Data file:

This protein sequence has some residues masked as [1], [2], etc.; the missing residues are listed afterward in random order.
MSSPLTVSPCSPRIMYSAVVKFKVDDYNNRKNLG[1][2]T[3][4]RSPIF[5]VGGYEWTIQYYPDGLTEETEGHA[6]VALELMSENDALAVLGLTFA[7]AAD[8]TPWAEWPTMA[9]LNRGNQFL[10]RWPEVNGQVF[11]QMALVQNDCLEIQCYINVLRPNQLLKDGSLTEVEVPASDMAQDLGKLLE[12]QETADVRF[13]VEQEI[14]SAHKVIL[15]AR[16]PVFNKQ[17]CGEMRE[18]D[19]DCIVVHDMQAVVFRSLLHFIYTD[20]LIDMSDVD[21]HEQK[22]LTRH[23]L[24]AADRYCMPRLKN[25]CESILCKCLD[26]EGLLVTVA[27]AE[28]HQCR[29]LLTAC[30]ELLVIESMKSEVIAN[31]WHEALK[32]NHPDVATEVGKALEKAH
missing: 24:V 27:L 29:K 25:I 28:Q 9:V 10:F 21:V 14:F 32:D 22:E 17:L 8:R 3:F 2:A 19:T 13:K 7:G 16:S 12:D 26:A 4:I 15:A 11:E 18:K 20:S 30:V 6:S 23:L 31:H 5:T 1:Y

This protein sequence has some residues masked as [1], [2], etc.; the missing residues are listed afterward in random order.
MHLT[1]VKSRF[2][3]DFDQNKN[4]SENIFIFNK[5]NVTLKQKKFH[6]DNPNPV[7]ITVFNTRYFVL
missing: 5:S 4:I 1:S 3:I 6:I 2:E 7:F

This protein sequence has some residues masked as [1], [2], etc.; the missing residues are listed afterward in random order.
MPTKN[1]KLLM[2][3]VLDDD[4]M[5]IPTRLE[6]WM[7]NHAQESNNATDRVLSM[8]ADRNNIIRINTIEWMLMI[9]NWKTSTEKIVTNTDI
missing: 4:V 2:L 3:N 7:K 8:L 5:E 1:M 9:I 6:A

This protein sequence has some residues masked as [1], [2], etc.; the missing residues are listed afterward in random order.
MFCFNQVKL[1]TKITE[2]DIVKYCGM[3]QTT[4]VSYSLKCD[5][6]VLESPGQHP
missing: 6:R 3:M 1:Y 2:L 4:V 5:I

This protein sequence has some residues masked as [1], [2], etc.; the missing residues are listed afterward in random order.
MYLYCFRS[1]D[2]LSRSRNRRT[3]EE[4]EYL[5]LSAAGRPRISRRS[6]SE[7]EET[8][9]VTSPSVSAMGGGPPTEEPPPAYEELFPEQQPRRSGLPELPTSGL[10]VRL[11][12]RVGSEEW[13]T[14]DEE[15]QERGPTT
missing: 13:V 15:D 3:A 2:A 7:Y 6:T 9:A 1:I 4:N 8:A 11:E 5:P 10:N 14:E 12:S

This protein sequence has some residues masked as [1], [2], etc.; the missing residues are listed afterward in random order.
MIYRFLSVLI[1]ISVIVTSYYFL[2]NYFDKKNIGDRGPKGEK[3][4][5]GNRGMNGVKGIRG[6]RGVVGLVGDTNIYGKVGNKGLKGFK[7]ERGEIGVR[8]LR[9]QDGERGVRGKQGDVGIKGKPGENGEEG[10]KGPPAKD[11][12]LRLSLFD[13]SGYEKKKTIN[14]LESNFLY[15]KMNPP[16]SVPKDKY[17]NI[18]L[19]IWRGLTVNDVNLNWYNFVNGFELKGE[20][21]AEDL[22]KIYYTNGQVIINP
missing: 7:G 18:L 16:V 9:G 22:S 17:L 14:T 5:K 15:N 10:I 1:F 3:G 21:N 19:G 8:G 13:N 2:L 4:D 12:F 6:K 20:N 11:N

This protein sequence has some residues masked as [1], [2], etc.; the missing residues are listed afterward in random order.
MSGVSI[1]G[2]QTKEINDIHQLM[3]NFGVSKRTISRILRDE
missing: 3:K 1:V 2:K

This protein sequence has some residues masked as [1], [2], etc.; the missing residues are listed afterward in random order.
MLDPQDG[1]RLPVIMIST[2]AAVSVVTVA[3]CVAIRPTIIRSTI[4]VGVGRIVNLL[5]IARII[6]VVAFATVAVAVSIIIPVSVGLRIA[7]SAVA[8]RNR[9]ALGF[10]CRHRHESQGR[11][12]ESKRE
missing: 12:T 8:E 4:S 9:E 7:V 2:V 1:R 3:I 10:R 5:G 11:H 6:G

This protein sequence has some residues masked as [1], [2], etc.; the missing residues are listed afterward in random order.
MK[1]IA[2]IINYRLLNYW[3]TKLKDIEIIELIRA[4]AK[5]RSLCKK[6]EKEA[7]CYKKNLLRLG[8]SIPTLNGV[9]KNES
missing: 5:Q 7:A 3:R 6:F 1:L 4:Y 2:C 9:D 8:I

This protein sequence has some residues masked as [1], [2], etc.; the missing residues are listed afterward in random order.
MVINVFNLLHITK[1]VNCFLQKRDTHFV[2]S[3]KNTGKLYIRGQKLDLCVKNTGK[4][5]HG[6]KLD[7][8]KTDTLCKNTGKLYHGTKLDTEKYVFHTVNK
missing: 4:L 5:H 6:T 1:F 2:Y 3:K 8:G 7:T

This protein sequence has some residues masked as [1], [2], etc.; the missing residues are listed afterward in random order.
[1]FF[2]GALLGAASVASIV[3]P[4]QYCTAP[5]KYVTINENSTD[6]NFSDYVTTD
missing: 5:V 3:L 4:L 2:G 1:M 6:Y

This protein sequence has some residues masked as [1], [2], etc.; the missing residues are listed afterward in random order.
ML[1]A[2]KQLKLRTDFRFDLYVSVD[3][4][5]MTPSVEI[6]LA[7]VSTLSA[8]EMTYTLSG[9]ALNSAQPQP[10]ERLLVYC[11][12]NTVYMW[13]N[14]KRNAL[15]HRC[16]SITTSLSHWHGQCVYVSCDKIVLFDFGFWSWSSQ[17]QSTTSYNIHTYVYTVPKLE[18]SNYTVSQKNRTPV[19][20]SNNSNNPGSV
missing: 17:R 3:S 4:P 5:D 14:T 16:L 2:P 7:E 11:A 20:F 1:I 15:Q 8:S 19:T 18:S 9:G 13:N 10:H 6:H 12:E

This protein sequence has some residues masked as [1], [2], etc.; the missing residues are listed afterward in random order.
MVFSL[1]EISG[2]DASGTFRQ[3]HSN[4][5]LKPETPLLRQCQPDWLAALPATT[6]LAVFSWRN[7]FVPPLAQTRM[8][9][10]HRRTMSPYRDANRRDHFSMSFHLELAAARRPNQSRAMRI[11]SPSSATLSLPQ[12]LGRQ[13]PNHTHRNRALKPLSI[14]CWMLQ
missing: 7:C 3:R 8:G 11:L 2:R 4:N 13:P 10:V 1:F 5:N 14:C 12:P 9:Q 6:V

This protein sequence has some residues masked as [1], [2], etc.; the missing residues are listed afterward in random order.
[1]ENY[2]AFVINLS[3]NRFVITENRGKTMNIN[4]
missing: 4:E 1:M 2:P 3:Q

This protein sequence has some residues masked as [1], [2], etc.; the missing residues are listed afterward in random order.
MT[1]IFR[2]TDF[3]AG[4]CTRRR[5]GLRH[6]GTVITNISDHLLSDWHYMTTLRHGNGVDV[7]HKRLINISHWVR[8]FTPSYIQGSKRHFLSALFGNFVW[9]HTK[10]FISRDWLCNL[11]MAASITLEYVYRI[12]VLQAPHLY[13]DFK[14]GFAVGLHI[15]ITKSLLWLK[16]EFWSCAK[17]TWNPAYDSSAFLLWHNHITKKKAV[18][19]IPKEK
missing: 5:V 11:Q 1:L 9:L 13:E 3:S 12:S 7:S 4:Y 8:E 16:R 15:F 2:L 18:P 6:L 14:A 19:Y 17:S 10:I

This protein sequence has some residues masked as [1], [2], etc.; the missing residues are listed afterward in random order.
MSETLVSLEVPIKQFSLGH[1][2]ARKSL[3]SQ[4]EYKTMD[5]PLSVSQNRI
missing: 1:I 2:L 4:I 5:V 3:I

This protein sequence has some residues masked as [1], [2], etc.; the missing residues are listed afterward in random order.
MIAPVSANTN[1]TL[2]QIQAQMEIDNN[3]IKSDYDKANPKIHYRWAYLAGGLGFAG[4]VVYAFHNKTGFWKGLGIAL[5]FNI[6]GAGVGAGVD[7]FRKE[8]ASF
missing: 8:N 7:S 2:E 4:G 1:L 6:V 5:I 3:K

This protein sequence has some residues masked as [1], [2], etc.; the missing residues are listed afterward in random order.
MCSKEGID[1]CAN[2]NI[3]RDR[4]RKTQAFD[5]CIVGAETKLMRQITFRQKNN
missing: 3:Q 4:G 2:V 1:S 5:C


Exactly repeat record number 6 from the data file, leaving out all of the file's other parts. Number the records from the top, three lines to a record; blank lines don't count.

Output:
This protein sequence has some residues masked as [1], [2], etc.; the missing residues are listed afterward in random order.
MIYRFLSVLI[1]ISVIVTSYYFL[2]NYFDKKNIGDRGPKGEK[3][4][5]GNRGMNGVKGIRG[6]RGVVGLVGDTNIYGKVGNKGLKGFK[7]ERGEIGVR[8]LR[9]QDGERGVRGKQGDVGIKGKPGENGEEG[10]KGPPAKD[11][12]LRLSLFD[13]SGYEKKKTIN[14]LESNFLY[15]KMNPP[16]SVPKDKY[17]NI[18]L[19]IWRGLTVNDVNLNWYNFVNGFELKGE[20][21]AEDL[22]KIYYTNGQVIINP
missing: 7:G 18:L 16:V 9:G 22:S 17:L 14:T 5:K 15:N 10:I 1:F 3:G 21:N 19:G 8:G 13:N 2:L 4:D 12:F 6:K 20:N 11:N